New York turned from a mess into a haven. But now Michael Bloomberg – Giuliani’s mayoral successor beginning in 2002 – is paying the price for a successful anti-crime record that followed in Giuliani’s footsteps.

Bloomberg has defended NYPD policies as non-racially biased. In 2015 he told The Aspen Institute that supposedly disproportionate “targeting” of minorities was not disproportionate but based on criminal conduct and description thereof.

In crude and insensitive but statistically accurate terminology, Bloomberg pointed out that “Ninety-five percent of your murders and murderers and murder victims fit one M.O. … They are male minorities 15 to 25.”

This may have been a slight exaggeration, but only a slight one. In 2008, for example, 88.6 percent of murder and non-negligent manslaughter victims in New York were black or Hispanic, and 92.8 percent of murder and non-negligent manslaughter suspects were black or Hispanic, according to New York government statistics.

And black and Hispanic suspects were actually under-arrested: By these same statistics, just 83.9 percent of arrestees for murder and non-negligent manslaughter were black or Hispanic.

Nonetheless, Bloomberg was widely blasted as a racist for his comments. That criticism came from both left and right. Bloomberg quickly apologized for his five-year-old comments, saying: “By the time I left office, I cut it back 95 percent, but I should’ve done it faster and sooner. I regret that and I have apologized.”

But Bloomberg should have stood up on his hind legs and defended one of his only successful policies.

Unfortunately, we live in a world where the counterfactual can be entertained without reference to reality. Thus, we are informed that broken-windows policing, Compstat, and stop and frisk should never have been employed – and we are blithely told that even without those policies, crime would have precipitously dropped over the course of two decades.

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There is precisely zero evidence to support this supposition, but that’s the beauty of writing alternative histories: No evidence is necessary.
The same is true in the world of economics, where Bernie Sanders can spend his days living off the largesse of capitalism – the man has a lake house – while decrying the evils of capitalism.

It’s easy to proclaim adherence to socialistic redistribution while living high on the hog of the free market. It’s shockingly easy to get away with maintaining that American prosperity would not have been undercut by policies precisely the opposite of the policies that have driven American prosperity for centuries.

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The joy of alternative realities is that they can’t be disproved. We can never disprove the supposition that without anti-crime measures, crime would have dropped anyway; we can never disprove the supposition that without the free market, America would have prospered even more greatly than it has.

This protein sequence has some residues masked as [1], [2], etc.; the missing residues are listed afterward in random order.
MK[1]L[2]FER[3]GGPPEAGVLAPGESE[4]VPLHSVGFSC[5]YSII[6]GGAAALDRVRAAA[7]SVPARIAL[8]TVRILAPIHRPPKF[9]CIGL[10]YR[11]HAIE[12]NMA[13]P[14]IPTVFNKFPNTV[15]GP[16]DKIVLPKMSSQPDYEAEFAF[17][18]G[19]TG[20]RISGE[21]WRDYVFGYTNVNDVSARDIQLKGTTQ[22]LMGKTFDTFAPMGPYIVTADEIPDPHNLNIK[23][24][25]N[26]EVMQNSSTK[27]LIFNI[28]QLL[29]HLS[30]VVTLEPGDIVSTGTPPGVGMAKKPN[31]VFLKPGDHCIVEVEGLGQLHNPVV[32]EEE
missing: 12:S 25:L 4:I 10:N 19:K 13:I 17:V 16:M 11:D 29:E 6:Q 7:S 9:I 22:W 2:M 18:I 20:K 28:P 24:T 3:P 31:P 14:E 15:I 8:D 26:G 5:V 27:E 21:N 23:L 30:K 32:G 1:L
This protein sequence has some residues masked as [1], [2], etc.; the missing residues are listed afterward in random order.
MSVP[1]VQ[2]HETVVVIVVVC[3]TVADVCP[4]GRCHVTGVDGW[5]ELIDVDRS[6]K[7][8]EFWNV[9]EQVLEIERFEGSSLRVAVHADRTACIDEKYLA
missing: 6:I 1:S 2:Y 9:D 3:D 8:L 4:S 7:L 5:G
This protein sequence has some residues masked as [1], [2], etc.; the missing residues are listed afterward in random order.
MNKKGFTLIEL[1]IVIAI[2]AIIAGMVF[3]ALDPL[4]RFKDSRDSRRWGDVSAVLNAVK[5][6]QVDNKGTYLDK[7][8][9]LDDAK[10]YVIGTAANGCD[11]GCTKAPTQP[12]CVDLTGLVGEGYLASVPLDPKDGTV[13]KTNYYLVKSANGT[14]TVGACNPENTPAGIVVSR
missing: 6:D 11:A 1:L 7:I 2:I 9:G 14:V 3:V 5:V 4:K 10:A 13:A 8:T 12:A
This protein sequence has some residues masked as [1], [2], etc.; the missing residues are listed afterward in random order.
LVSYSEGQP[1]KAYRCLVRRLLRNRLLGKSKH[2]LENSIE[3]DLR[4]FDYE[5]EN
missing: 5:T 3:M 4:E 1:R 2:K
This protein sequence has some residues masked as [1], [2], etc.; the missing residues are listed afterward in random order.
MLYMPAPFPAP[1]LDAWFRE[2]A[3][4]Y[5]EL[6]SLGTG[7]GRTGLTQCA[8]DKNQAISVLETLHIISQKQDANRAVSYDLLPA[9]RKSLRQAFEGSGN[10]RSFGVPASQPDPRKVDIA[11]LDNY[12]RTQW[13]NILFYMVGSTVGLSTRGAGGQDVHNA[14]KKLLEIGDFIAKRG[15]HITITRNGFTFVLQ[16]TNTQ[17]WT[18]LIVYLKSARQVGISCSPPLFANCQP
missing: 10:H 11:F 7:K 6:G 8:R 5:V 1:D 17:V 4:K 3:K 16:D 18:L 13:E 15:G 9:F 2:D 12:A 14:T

The acid test of reality never applies to a world in which bad ideas were rejected for more effective ones. Which is why Bernie Sanders, who has produced zero things of consequence for decades but has successfully mooched off the public dime for nearly that entire period, may become president, while Michael Bloomberg, who has produced thousands of jobs and presided over a massive decline in crime in New York City, is in the hot seat.

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Iowa Democrats: Buttigieg edges Sanders for delegates


Price made a similar argument in a press conference on Friday, as did party officials in a background call with reporters on Sunday.

Several of the precincts flagged by campaigns were not updated, despite concerns, because the “math worksheet matches what was reported.”

Separately, The New York Times and other reporters and caucus watchers have flagged problems in the numbers reported on some precinct math worksheets.

Precinct chairs in Iowa are volunteers; they are not paid by the state party or affiliated with any campaigns.

Each math worksheet is signed by the precinct caucus chair, secretary of the caucus and a local representative for each campaign, according to worksheets that have been posted online. At the bottom of each worksheet is a warning that says “any misrepresentation of the caucus information will result in charges of criminal misconduct,” but volunteers can, and have, made mistakes.

The apparent mistakes in precinct-level reporting is just the latest black eye for this year’s Iowa Democratic caucuses.

The release of results was initially delayed for about a day, after an app that was supposed to be used to transmit results from the precinct to the state party failed.

“Look, all I can say about Iowa is, it was an embarrassment,” Sanders said on CNN earlier on Sunday. “They screwed it up badly, is what the Iowa Democratic Party did.”